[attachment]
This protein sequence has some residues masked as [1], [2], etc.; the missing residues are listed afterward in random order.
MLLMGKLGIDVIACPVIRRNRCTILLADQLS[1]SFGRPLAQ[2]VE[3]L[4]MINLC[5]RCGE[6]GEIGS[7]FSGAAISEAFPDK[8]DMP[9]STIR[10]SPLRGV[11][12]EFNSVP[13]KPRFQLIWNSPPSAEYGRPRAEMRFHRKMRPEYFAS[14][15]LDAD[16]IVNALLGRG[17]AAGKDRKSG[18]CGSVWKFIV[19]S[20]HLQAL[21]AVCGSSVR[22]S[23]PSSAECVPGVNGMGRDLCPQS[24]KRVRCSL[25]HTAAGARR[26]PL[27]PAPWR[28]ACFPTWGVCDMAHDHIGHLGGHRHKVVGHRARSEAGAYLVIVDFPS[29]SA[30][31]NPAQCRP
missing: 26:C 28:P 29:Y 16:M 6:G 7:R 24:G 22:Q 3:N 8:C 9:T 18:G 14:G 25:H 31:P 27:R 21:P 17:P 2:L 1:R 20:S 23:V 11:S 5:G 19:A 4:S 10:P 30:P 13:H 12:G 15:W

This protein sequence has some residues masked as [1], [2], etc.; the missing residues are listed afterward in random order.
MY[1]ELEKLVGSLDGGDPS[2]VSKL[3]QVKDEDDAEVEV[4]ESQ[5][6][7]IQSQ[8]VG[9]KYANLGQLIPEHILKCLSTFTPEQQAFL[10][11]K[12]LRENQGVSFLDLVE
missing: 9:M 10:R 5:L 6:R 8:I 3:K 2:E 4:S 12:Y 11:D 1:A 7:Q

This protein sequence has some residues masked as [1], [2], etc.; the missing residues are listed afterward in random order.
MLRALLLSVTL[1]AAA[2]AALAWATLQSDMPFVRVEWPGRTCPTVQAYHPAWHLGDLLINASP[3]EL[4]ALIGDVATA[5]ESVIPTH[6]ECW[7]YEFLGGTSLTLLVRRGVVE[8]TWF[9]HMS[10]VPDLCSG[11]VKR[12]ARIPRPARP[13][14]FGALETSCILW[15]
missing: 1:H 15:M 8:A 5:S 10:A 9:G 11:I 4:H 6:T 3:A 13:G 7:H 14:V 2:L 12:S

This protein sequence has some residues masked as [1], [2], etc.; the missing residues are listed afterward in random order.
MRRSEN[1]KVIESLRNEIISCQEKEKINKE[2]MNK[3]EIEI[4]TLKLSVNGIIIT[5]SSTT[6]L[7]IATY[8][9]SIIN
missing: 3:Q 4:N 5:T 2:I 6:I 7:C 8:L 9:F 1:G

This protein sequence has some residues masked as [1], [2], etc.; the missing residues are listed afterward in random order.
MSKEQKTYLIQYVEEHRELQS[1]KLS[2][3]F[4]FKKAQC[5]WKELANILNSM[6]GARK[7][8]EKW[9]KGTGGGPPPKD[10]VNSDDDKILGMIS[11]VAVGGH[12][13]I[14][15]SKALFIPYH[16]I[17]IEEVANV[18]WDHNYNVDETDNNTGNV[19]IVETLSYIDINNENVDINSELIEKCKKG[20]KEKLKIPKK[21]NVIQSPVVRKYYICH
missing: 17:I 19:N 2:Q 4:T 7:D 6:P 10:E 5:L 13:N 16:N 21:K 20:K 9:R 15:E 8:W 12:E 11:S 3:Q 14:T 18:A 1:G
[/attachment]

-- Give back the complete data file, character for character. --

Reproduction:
This protein sequence has some residues masked as [1], [2], etc.; the missing residues are listed afterward in random order.
MLLMGKLGIDVIACPVIRRNRCTILLADQLS[1]SFGRPLAQ[2]VE[3]L[4]MINLC[5]RCGE[6]GEIGS[7]FSGAAISEAFPDK[8]DMP[9]STIR[10]SPLRGV[11][12]EFNSVP[13]KPRFQLIWNSPPSAEYGRPRAEMRFHRKMRPEYFAS[14][15]LDAD[16]IVNALLGRG[17]AAGKDRKSG[18]CGSVWKFIV[19]S[20]HLQAL[21]AVCGSSVR[22]S[23]PSSAECVPGVNGMGRDLCPQS[24]KRVRCSL[25]HTAAGARR[26]PL[27]PAPWR[28]ACFPTWGVCDMAHDHIGHLGGHRHKVVGHRARSEAGAYLVIVDFPS[29]SA[30][31]NPAQCRP
missing: 26:C 28:P 29:Y 16:M 6:G 7:R 24:G 22:Q 3:N 8:C 9:T 18:G 14:G 25:H 31:P 27:R 21:P 17:P 2:L 1:R 20:S 23:V 11:S 5:G 19:A 4:S 10:P 30:P 13:H 12:G 15:W

This protein sequence has some residues masked as [1], [2], etc.; the missing residues are listed afterward in random order.
MY[1]ELEKLVGSLDGGDPS[2]VSKL[3]QVKDEDDAEVEV[4]ESQ[5][6][7]IQSQ[8]VG[9]KYANLGQLIPEHILKCLSTFTPEQQAFL[10][11]K[12]LRENQGVSFLDLVE
missing: 9:M 10:R 5:L 6:R 8:I 3:K 2:E 4:S 12:Y 11:D 1:A 7:Q

This protein sequence has some residues masked as [1], [2], etc.; the missing residues are listed afterward in random order.
MLRALLLSVTL[1]AAA[2]AALAWATLQSDMPFVRVEWPGRTCPTVQAYHPAWHLGDLLINASP[3]EL[4]ALIGDVATA[5]ESVIPTH[6]ECW[7]YEFLGGTSLTLLVRRGVVE[8]TWF[9]HMS[10]VPDLCSG[11]VKR[12]ARIPRPARP[13][14]FGALETSCILW[15]
missing: 1:H 15:M 8:A 5:S 10:A 9:G 11:I 4:H 6:T 3:A 13:G 7:H 14:V 2:L 12:S

This protein sequence has some residues masked as [1], [2], etc.; the missing residues are listed afterward in random order.
MRRSEN[1]KVIESLRNEIISCQEKEKINKE[2]MNK[3]EIEI[4]TLKLSVNGIIIT[5]SSTT[6]L[7]IATY[8][9]SIIN
missing: 3:Q 4:N 5:T 2:I 6:I 7:C 8:L 9:F 1:G

This protein sequence has some residues masked as [1], [2], etc.; the missing residues are listed afterward in random order.
MSKEQKTYLIQYVEEHRELQS[1]KLS[2][3]F[4]FKKAQC[5]WKELANILNSM[6]GARK[7][8]EKW[9]KGTGGGPPPKD[10]VNSDDDKILGMIS[11]VAVGGH[12][13]I[14][15]SKALFIPYH[16]I[17]IEEVANV[18]WDHNYNVDETDNNTGNV[19]IVETLSYIDINNENVDINSELIEKCKKG[20]KEKLKIPKK[21]NVIQSPVVRKYYICH
missing: 17:I 19:N 2:Q 4:T 7:D 6:P 10:E 5:L 13:N 16:N 21:K 20:K 9:R 15:E 8:W 12:E 11:S 3:Q 14:T 18:A 1:G